11. Rising up the corporate ladder

One word, be visible. be visible by keeping records of 'good work' through the year and sharing it with boss during performance review meetings and such. Be visible by participating in events, raising your hands in meetings, doing presentations etc. On the side: keep learning new stuff and doing new stuff. Side projects are tonic.

 

12. Things that matter:

 

Kinds of people working, the market and growth rate, options, brand

Things that don't matter: Specific job role, pay

 

13. Things not to do generally:

 

- Don't get religious about technology: Don't get attached to a particular programming language, for example. Keep your mind, and your options open.

 

- Be the person you want to be:

 

Also remember Gandhi's famous words, 'Be the change you want to achieve'.

See yourself knowing the skills you need to succeed. Not only technical, but other skills too. See the guide to finding marketable skills.

 

What Can Software Developers Do Other Than Starting a Startup To Make Big Bucks?

 

For every successful software startup, there are thousands of failed startups, and there are hundreds of thousands software developers earning a living doing all sorts of work:

 

- Creating & Selling enterprise software (This is where the most money is, there are tons of gaps in existing enterprise software, just ask the end users, people)

 

- Consulting other businesses: SEO Experts, Landing Page Conversion experts, etc. Especially, solve tech problems for rich clients. Of course it means you having some soft skills as well.

 

- Working on core technologies, patenting stuff and selling those patents

 

- 'Be that first guy' who makes stuff that lost of people want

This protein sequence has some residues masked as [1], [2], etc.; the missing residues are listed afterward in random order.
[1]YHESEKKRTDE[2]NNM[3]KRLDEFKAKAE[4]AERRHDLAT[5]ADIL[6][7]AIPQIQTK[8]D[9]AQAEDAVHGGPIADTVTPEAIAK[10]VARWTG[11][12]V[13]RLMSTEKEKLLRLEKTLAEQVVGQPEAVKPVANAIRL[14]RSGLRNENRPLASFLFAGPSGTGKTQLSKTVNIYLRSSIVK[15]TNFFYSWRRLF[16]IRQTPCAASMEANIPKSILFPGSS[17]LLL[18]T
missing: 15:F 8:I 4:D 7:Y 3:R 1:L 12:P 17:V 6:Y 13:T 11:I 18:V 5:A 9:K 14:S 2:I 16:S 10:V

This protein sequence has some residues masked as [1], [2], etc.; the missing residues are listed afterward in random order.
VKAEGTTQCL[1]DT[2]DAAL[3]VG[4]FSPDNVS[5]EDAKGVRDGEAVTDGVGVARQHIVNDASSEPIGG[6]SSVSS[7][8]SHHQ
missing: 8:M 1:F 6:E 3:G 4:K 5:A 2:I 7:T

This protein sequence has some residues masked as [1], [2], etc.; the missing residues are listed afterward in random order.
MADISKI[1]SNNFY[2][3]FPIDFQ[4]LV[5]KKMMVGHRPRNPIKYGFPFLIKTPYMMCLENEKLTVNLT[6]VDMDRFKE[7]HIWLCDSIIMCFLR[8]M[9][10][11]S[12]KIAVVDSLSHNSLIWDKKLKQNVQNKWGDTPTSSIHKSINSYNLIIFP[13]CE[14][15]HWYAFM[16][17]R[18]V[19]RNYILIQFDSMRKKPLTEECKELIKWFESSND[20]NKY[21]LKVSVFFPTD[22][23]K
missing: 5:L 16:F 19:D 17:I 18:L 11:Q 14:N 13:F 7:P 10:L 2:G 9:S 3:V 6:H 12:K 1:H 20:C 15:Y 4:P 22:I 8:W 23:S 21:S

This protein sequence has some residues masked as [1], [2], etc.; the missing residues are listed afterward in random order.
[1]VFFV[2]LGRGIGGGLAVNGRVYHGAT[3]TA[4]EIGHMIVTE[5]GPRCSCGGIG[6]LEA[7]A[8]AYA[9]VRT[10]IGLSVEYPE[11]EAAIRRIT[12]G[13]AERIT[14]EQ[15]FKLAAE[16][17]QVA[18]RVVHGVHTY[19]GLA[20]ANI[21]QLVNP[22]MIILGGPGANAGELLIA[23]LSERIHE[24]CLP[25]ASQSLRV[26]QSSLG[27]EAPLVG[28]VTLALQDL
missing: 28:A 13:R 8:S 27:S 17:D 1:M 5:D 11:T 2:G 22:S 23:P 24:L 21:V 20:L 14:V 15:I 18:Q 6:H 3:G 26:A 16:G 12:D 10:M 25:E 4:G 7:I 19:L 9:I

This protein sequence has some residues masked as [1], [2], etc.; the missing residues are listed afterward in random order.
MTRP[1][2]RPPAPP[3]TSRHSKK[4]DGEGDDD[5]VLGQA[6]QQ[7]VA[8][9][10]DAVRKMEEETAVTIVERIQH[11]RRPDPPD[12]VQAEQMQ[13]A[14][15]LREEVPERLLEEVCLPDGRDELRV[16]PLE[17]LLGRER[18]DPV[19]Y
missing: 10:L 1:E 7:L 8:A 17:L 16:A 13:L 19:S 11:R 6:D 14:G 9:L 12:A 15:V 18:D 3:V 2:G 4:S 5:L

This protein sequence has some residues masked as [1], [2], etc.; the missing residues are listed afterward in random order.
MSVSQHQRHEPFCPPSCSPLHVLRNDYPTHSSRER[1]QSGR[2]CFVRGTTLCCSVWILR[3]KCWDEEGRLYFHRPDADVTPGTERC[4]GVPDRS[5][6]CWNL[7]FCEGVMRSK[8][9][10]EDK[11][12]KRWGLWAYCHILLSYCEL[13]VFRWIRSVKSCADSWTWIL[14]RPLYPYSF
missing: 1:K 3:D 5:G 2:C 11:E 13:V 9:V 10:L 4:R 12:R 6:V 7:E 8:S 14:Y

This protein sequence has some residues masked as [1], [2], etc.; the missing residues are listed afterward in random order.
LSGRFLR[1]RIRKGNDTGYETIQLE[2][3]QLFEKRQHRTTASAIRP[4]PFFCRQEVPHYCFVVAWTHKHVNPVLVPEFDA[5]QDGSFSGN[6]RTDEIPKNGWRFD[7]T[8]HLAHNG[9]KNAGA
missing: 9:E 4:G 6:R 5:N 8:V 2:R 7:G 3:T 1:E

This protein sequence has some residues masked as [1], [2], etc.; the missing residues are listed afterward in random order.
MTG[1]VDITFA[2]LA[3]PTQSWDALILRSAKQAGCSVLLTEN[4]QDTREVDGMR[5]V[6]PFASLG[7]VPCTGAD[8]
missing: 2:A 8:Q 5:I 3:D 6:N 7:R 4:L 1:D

In other words, do as Peter Thiel says, you want to do things that other people aren't doing.

 

Finally, do as a comment on Hacker News suggests:

 

Keep making products until one sticks, then keep making products until one shows potential, then keep making products until you've gotten a product that can support you, then keep making that product until it plateaus or you consider yourself successful. If that last product isn't enough, repeat the cycle.

 

and also:

 

A better bet is to have multiple products that you sell to the same audience, not just one product. One product alone may only have small success, but if you have several small products all bringing in revenue it will add up over time. And while you're working on building them, it's safest to keep multiple revenue streams to fund yourself while doing it- be open to doing freelancing / consulting, or keep a part-time job.

 

Five Examples of a Successful Solo Software Developer

 

1. Minecraft game: Created by Markus 'Notch' Persson and sold to Microsoft for $2.5. billion.

2. Plenty Of Fish: Created by Marcus Frind, who sold it for $575 million.

3. Pinboard: Bookmarking site created and still run by Maciej Cegłowski.

4. Instapaper: Started by Marco Ament and later sold to Betaworks.

5. Bingo Card Creator: Created by a solo developer Patrick McKenzie.

 

These are not the only ones, but the most well known recent ones.

 

You may also find the guide to 'coding interviews' useful. The whole freelancing section is meant mainly for people in creative and coding fields.

 

Thank you for reading.
This guide is from The Success Manual, which contains 200+ guides to succeeding in business, career and personal life.  Get the pdf ebook for $12 only.

 



In: Career success